In The Daughter of Time, Inspector Grant is bed-bound in a hospital, attended by staff nurses The Midget and The Amazon and visited occasionally by Matron (“slender and remote... her white veil spreading itself in imperishable dignity... Grant wondered if there was anywhere in this world a more unshakable poise than that achieved by the matron of a great hospital.”). He’s also visited by an actress friend who, recognizing that he’s bored with the books she and others have brought, arrives with a bundle of portraits of historical figures. Since Grant is a detective, he can try to puzzle out great unsolved mysteries of the past.
In England in 1951, when the book was published, apparently there was no mystery about Richard III. He seems to have been universally condemned as the murderous, hunchbacked brute who killed the young Princes in the Tower. However, looking at the king’s portrait, Grant sees the face of a conscientious judge, not a ruthless criminal. He sets out to understand Richard better, and with the help of an enthusiastic young American who serves as his researcher, comes to the gradual conclusion that Richard was grossly wronged by history and historians. If you have any interest in history, I expect you’ll find the slow unspooling of the facts of Richard’s life and works, based on contemporary accounts, fascinating. Today, thanks in part to Tey’s work and despite the strong impact of Shakespeare’s incontrovertibly villainous depiction, Richard III has been largely rehabilitated.
Food includes little rich cakes called bachelor’s buttons, cheese pudding and stewed rhubarb, and an “uncompromisingly health[y]” rock bun for tea. Clothes include a dashing “Cossack hat worn at a casual rake that must have taken her several minutes at her mirror,” fresh pajamas, and a much-too-big tweed coat that reflects the American researcher’s changes of mood. Richard III’s elder brother, the much-admired Edward IV, was apparently a very regular visitor to Brighton, but Grant’s history books don’t dwell on the details...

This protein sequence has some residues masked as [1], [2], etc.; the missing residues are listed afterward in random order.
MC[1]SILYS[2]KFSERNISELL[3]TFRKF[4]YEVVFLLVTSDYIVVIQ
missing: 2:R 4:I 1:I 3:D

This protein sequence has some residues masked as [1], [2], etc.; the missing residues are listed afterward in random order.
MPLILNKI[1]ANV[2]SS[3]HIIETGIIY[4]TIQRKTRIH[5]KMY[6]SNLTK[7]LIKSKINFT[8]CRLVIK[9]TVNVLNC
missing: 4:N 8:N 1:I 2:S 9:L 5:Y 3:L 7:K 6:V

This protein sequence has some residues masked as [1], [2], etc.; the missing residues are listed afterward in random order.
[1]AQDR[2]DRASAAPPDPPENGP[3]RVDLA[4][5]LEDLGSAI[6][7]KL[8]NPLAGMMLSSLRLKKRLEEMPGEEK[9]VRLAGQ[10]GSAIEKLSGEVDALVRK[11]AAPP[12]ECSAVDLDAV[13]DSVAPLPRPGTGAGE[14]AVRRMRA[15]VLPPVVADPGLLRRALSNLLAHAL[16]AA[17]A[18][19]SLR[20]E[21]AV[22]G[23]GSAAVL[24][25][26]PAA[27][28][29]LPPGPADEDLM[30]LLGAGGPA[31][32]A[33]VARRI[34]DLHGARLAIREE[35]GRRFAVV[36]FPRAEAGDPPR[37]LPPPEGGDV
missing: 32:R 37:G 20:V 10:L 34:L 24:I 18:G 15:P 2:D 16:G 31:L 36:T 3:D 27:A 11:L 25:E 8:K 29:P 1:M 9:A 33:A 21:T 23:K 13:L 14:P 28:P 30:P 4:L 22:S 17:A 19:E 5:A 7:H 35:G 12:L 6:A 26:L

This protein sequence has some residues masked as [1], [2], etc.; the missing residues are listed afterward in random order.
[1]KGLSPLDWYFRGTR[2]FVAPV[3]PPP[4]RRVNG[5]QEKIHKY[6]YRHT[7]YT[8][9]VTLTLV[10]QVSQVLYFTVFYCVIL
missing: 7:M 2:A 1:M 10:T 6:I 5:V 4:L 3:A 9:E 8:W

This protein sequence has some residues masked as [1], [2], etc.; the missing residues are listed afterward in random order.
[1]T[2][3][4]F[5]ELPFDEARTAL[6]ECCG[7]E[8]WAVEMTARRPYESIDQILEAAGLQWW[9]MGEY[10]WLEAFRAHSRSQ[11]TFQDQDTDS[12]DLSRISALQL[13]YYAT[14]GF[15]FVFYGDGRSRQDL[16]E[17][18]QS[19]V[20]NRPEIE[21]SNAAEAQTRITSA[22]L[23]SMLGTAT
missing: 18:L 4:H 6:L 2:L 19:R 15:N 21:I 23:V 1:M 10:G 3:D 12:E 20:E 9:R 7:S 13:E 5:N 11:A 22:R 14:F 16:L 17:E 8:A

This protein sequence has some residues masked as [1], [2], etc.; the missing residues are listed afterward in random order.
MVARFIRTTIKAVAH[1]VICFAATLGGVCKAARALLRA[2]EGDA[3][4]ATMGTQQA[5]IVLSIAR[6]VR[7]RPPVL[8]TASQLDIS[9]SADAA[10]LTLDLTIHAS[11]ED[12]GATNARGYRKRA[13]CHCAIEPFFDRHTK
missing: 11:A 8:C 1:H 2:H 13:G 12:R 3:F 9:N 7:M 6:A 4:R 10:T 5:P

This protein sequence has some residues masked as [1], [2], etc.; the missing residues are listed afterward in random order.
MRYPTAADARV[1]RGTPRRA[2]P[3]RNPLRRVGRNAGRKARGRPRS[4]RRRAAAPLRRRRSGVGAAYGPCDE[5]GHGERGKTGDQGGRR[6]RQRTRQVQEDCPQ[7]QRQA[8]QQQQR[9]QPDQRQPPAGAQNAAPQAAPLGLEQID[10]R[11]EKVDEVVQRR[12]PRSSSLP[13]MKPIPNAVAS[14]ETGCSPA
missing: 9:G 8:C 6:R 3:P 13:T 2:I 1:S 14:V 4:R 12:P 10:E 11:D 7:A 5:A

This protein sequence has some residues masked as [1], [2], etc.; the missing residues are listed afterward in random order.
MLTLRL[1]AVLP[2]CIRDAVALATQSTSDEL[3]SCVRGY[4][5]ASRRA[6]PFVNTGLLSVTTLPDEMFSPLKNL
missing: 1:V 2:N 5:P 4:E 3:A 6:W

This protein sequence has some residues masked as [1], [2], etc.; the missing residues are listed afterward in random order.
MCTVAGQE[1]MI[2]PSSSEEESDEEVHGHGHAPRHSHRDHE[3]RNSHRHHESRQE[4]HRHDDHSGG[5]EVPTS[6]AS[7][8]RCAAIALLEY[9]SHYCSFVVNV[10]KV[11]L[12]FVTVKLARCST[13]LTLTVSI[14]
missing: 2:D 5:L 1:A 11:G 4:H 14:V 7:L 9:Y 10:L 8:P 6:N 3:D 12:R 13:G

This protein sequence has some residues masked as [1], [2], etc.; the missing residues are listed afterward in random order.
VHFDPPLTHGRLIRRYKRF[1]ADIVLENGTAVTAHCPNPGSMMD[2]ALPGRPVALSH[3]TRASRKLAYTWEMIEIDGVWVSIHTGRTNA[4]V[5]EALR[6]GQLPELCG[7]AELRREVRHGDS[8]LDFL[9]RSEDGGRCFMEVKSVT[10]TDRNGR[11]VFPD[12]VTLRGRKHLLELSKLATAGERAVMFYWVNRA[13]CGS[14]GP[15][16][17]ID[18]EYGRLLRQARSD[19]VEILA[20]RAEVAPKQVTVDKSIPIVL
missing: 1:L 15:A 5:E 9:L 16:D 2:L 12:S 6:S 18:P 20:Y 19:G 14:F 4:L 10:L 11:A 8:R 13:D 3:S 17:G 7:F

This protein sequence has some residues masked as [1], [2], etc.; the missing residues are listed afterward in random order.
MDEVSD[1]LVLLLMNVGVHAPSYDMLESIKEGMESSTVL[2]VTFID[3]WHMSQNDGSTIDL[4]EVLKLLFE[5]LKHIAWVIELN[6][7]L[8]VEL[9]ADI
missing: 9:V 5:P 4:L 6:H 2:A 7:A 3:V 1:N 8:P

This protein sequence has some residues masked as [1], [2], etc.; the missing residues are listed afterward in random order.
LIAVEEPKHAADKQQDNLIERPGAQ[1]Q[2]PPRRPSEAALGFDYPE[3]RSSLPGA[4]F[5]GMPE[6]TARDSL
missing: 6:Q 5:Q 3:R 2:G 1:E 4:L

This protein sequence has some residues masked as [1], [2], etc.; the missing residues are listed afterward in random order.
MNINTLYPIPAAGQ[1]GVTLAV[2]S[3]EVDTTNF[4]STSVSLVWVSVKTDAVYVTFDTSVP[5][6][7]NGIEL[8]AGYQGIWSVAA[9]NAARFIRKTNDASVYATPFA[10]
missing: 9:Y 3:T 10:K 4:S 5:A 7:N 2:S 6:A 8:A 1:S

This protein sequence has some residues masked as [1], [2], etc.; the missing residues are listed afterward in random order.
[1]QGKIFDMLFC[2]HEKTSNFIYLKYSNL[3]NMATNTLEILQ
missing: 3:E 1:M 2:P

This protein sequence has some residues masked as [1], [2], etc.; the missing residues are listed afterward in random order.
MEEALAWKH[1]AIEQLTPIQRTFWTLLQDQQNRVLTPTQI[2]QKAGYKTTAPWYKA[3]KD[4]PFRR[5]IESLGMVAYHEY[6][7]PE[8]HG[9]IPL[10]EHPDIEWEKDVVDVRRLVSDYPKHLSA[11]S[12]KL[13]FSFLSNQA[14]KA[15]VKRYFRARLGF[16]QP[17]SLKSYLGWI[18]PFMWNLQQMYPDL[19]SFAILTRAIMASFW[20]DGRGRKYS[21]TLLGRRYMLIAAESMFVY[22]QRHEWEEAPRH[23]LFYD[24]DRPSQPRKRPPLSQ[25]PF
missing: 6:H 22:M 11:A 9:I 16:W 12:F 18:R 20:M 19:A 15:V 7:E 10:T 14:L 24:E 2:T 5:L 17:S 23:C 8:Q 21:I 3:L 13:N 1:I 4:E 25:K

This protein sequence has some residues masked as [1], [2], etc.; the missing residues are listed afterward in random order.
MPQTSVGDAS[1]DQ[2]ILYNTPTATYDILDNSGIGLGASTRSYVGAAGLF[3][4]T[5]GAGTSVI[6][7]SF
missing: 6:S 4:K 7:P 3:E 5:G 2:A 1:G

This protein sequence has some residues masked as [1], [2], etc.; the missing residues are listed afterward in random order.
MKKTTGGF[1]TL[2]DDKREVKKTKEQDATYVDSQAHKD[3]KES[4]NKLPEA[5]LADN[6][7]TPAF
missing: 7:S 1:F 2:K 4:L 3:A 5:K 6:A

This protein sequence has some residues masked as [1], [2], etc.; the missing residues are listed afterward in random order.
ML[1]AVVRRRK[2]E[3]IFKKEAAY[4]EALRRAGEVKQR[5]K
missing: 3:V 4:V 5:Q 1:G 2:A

Two recipes for bachelor’s buttons from cooks.com:
BACHELOR BUTTON COOKIES
1 c. butter
1 c. brown sugar
1 tsp. soda
1 c. nuts
1 c. coconut
2 c. flour
Mix as listed. Roll into balls, press center with finger. Bake at 400 degrees for 10 minutes.
BACHELOR BUTTONS (FROM NEIMAN-MARCUS OF DALLAS)
3/4 c. butter
1 c. brown sugar
2 c. flour, sifted
1 tsp. soda
1/4 tsp. ginger
1/4 tsp. cinnamon
1 tsp. vanilla
1 c. chopped nuts
Mix all ingredients together. Chill dough. Make into small balls. Dip in the granulated sugar. Place 2 inches apart on greased cookie sheet. Press with fork. Bake for 8 to 10 minutes at 375 degrees.
Images: Richard III (I think this is the portrait that sparks Grant’s interest) – Ian McKellan as Shakespeare’s Richard III in a 1995 movie version with a 1930s setting – book cover – Josephine Tey, apparently not very happy about it – a happy nurse in an undated photo from the Great Ormond Street Hospital website
(Betty Debbie here - I couldn't find the picture that Betty van den Betsy used here on Google. Sorry)
The Lord Peter Wimsey series, by Dorothy Sayers – Whose Body is the first in the series
You’ve read these, right? Classist, racist, anti-Semitic, not specially fond of Americans, and the best-constructed murder mysteries in the golden age of British crime fiction. The rich English aristocrat and his valet carefully piece together vast arrays of tiny clues whilst showing off Sayers’s broad and deep knowledge of history, literature and philosophy, with all the elegance of Grace Kelly and all the emotion of a rock – until Harriet Vane arrives on the scene.
Harriet first appears in Strong Poison, and Lord Peter falls immediately, irrevocably in love. Of course he intends marriage, though Harriet has lived in Brighton (with regret) and Peter has been told he “make[s] love rather nicely” by at least one of several talented singers he’s kept as mistresses (we never meet his mistresses, and only very occasionally hear about them). However, Harriet is on trial for the murder of her former lover, so things don’t look good...
Not to give anything away, but she shows up again in Have His Carcase, Gaudy Night, in which emotions become a major part of the mystery and Peter and Harriet become much more three-dimensional (the CWA’s #4 and the MWA’s #18), and in Busman’s Honeymoon.
Lord Peter dresses impeccably, eats well and knows his wines.
images: Harriet Walter as Harriet and Edward Petherbridge as Lord Peter – a rendering of the Wimsey coat of arms – Dorothy Sayers – book cover – Robert Montgomery as Lord Peter, Seymour Hicks as Bunter and Constance Cummings as Harriet